Brand new album of roots rock inflected folk, filtered through the soil of the Lower Hudson Valley --
Now that I’m living in New York state again, I’ve definitely set out to learn what it is to be a Yankee. The weekly folk session I belong to in Nyack thrills me with just how crazy-quilt the scene can get around here - plenty of Irish tunes, seafaring Anglo ballads, old time from up and down the Appalachians, ragtimey jugband & early jazz, country blues and cajun stuff, I could go on all night - and we do!
To further represent Rockland County I felt like this set of recordings should Rock! And, sure I’m being silly with that statement, but no really - this here is rock territory, classic rock up and down my radio dial, Bruce Springsteen was born only a bit more than an hour from here, and every old warehouse you drive past is full of battered drum kits and old ruined tube amps. The Anglo and Irish material I’ve worked up here has a history of rocking out - the Pogues come to mind immediately, but definitely, let’s pay tribute to the ancestors like Fairport Convention and Steeleye Span, Pentangle and Silly Wizard. The ballad Molly Bawn (track 12) draws from deep deep roots, at least two centuries in the British Isles with versions in Canada and even closer in the Adirondacks, but my first experience hearing it was actually a somewhat lesser known English folk rock group, the Oysterband.
My upbringing in New York City made me constantly eager for a diversity in the languages around me, so in trying to represent this Rockland County area I definitely wanted at least one song in French, one song in Spanish and one in Yiddish. And I got em, with help! I’m really pleased to be playing acadian tunes like ‘Les Fraises et les Framboises’ (track 2) hereabouts with a real life canuck, and my friends on Facebook helped coach my Yiddish pronunciation, ah, brave new world that has such creatures in it!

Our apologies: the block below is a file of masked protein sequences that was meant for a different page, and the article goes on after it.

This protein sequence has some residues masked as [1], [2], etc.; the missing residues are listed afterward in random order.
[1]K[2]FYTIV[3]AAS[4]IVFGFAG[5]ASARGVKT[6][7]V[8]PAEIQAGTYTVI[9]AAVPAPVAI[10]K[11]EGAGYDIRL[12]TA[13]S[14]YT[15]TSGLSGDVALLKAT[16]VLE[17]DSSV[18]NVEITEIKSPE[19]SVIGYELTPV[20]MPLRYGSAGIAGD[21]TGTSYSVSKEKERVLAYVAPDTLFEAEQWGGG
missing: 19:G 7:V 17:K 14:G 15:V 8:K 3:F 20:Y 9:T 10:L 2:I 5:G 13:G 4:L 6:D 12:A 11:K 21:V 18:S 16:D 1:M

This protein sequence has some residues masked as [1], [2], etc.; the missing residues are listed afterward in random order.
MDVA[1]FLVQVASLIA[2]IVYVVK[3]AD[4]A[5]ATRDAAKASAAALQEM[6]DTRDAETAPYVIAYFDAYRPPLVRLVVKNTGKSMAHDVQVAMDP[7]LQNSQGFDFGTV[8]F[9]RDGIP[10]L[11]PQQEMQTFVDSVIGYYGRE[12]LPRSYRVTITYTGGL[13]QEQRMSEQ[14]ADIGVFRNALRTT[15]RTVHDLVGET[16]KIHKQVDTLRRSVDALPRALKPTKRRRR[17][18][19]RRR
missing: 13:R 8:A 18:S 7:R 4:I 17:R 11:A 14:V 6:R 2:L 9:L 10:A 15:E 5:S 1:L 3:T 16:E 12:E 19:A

Of course I wasn’t gonna turn my back on my southern repertoire - in a way, the south is the battery that powers ‘Americana.’ Pleased to have tunes on here from the southern Appalachians, the Blue Ridge Mountains where I was living before this, and also some tunes I associate with the roots of jazz, blues and ragtime-type songs from Gulf States, Louisiana and Texas specifically. I get to do both with 'Just A Closer Walk - I Shall Not Be Moved' (track 9) cuz that second tune does double duty as a bit of New Orleans street gospel as well as showing up in North Carolina, in the Round Peak style of fiddling.